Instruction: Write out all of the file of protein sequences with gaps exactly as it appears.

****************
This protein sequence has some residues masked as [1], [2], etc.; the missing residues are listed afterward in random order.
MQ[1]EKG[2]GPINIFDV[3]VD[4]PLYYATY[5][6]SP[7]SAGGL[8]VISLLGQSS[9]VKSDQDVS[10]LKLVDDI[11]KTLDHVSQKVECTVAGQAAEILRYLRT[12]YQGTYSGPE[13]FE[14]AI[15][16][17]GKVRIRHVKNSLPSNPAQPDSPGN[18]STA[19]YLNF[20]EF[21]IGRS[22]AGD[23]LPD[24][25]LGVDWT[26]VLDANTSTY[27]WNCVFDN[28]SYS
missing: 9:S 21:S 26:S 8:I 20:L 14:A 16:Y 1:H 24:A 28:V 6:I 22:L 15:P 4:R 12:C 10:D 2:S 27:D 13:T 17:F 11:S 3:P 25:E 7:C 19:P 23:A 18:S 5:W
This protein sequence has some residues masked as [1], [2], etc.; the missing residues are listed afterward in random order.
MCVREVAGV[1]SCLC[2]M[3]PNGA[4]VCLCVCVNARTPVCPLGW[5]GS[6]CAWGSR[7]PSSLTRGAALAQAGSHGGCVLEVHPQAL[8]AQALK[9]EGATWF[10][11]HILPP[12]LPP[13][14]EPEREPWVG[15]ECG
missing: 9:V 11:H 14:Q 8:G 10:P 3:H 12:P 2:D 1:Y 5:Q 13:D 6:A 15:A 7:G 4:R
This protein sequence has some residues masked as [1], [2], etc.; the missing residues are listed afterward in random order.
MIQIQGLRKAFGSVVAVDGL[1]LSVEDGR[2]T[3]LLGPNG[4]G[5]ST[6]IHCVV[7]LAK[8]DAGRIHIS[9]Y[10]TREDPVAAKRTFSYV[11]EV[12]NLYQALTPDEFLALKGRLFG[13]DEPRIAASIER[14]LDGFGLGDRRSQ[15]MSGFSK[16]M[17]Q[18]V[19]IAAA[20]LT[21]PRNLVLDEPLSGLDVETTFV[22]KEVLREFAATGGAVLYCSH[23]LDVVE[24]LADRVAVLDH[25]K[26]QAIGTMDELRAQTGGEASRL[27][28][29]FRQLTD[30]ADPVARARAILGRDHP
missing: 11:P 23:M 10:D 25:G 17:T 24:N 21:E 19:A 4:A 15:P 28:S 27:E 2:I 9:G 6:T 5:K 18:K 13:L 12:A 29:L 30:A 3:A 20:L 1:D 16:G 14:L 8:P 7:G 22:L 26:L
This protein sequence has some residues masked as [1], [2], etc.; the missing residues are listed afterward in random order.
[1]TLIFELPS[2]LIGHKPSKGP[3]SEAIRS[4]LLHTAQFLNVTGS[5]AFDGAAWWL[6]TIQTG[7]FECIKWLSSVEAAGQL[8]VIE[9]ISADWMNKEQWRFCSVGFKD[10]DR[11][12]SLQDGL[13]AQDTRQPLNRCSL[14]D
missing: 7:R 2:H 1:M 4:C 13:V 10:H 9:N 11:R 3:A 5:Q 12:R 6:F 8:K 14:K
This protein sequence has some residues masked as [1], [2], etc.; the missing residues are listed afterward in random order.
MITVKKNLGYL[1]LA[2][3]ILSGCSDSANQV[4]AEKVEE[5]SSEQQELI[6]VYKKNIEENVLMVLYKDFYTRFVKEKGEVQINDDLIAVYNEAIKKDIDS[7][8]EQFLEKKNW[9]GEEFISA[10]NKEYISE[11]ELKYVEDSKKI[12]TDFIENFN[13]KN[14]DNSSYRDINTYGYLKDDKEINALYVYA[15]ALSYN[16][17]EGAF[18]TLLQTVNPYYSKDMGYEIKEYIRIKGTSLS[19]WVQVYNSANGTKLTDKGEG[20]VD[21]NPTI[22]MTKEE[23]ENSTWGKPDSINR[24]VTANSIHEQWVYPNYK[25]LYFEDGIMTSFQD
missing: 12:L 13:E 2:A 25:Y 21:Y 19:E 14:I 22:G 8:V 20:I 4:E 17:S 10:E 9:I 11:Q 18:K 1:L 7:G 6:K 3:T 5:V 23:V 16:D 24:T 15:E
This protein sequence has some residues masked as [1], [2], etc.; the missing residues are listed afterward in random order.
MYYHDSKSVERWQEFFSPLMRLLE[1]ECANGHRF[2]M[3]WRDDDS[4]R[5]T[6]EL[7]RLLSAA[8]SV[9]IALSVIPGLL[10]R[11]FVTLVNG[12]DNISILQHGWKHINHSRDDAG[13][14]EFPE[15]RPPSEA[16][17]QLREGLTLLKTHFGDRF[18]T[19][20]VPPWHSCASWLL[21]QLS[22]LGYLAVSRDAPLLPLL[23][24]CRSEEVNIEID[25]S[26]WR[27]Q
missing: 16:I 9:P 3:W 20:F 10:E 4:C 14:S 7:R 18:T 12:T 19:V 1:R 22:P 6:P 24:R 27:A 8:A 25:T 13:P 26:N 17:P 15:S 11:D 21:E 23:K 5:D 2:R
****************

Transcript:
This protein sequence has some residues masked as [1], [2], etc.; the missing residues are listed afterward in random order.
MQ[1]EKG[2]GPINIFDV[3]VD[4]PLYYATY[5][6]SP[7]SAGGL[8]VISLLGQSS[9]VKSDQDVS[10]LKLVDDI[11]KTLDHVSQKVECTVAGQAAEILRYLRT[12]YQGTYSGPE[13]FE[14]AI[15][16][17]GKVRIRHVKNSLPSNPAQPDSPGN[18]STA[19]YLNF[20]EF[21]IGRS[22]AGD[23]LPD[24][25]LGVDWT[26]VLDANTSTY[27]WNCVFDN[28]SYS
missing: 9:S 21:S 26:S 8:I 20:L 14:A 16:Y 1:H 24:A 28:V 6:I 22:L 15:P 4:R 12:C 10:D 2:S 27:D 13:T 17:F 11:S 3:P 25:E 7:C 19:P 23:A 18:S 5:W
This protein sequence has some residues masked as [1], [2], etc.; the missing residues are listed afterward in random order.
MCVREVAGV[1]SCLC[2]M[3]PNGA[4]VCLCVCVNARTPVCPLGW[5]GS[6]CAWGSR[7]PSSLTRGAALAQAGSHGGCVLEVHPQAL[8]AQALK[9]EGATWF[10][11]HILPP[12]LPP[13][14]EPEREPWVG[15]ECG
missing: 9:V 11:H 14:Q 8:G 10:P 3:H 12:P 2:D 1:Y 5:Q 13:D 6:A 15:A 7:G 4:R
This protein sequence has some residues masked as [1], [2], etc.; the missing residues are listed afterward in random order.
MIQIQGLRKAFGSVVAVDGL[1]LSVEDGR[2]T[3]LLGPNG[4]G[5]ST[6]IHCVV[7]LAK[8]DAGRIHIS[9]Y[10]TREDPVAAKRTFSYV[11]EV[12]NLYQALTPDEFLALKGRLFG[13]DEPRIAASIER[14]LDGFGLGDRRSQ[15]MSGFSK[16]M[17]Q[18]V[19]IAAA[20]LT[21]PRNLVLDEPLSGLDVETTFV[22]KEVLREFAATGGAVLYCSH[23]LDVVE[24]LADRVAVLDH[25]K[26]QAIGTMDELRAQTGGEASRL[27][28][29]FRQLTD[30]ADPVARARAILGRDHP
missing: 11:P 23:M 10:D 25:G 17:T 24:N 21:E 19:A 4:A 15:P 28:S 27:E 2:I 9:G 6:T 5:K 18:K 13:L 12:A 29:L 30:A 3:A 20:L 1:D 16:G 14:L 8:P 7:G 22:L 26:L
This protein sequence has some residues masked as [1], [2], etc.; the missing residues are listed afterward in random order.
[1]TLIFELPS[2]LIGHKPSKGP[3]SEAIRS[4]LLHTAQFLNVTGS[5]AFDGAAWWL[6]TIQTG[7]FECIKWLSSVEAAGQL[8]VIE[9]ISADWMNKEQWRFCSVGFKD[10]DR[11][12]SLQDGL[13]AQDTRQPLNRCSL[14]D
missing: 7:R 2:H 1:M 4:C 13:V 10:H 9:N 11:R 3:A 5:Q 12:R 6:F 8:K 14:K
This protein sequence has some residues masked as [1], [2], etc.; the missing residues are listed afterward in random order.
MITVKKNLGYL[1]LA[2][3]ILSGCSDSANQV[4]AEKVEE[5]SSEQQELI[6]VYKKNIEENVLMVLYKDFYTRFVKEKGEVQINDDLIAVYNEAIKKDIDS[7][8]EQFLEKKNW[9]GEEFISA[10]NKEYISE[11]ELKYVEDSKKI[12]TDFIENFN[13]KN[14]DNSSYRDINTYGYLKDDKEINALYVYA[15]ALSYN[16][17]EGAF[18]TLLQTVNPYYSKDMGYEIKEYIRIKGTSLS[19]WVQVYNSANGTKLTDKGEG[20]VD[21]NPTI[22]MTKEE[23]ENSTWGKPDSINR[24]VTANSIHEQWVYPNYK[25]LYFEDGIMTSFQD
missing: 12:L 13:E 2:A 25:Y 21:Y 19:E 14:I 22:G 8:V 20:I 4:E 17:S 10:E 9:I 11:Q 18:K 1:L 7:G 6:K 3:T 5:V 23:V 16:D 24:T 15:E
This protein sequence has some residues masked as [1], [2], etc.; the missing residues are listed afterward in random order.
MYYHDSKSVERWQEFFSPLMRLLE[1]ECANGHRF[2]M[3]WRDDDS[4]R[5]T[6]EL[7]RLLSAA[8]SV[9]IALSVIPGLL[10]R[11]FVTLVNG[12]DNISILQHGWKHINHSRDDAG[13][14]EFPE[15]RPPSEA[16][17]QLREGLTLLKTHFGDRF[18]T[19][20]VPPWHSCASWLL[21]QLS[22]LGYLAVSRDAPLLPLL[23][24]CRSEEVNIEID[25]S[26]WR[27]Q
missing: 16:I 9:P 3:W 20:F 10:E 4:C 14:S 7:R 18:T 12:T 19:V 1:R 22:P 6:P 24:R 27:A 8:A 25:T 13:P 26:N 17:P 15:S 11:D 21:E 23:K 5:D 2:R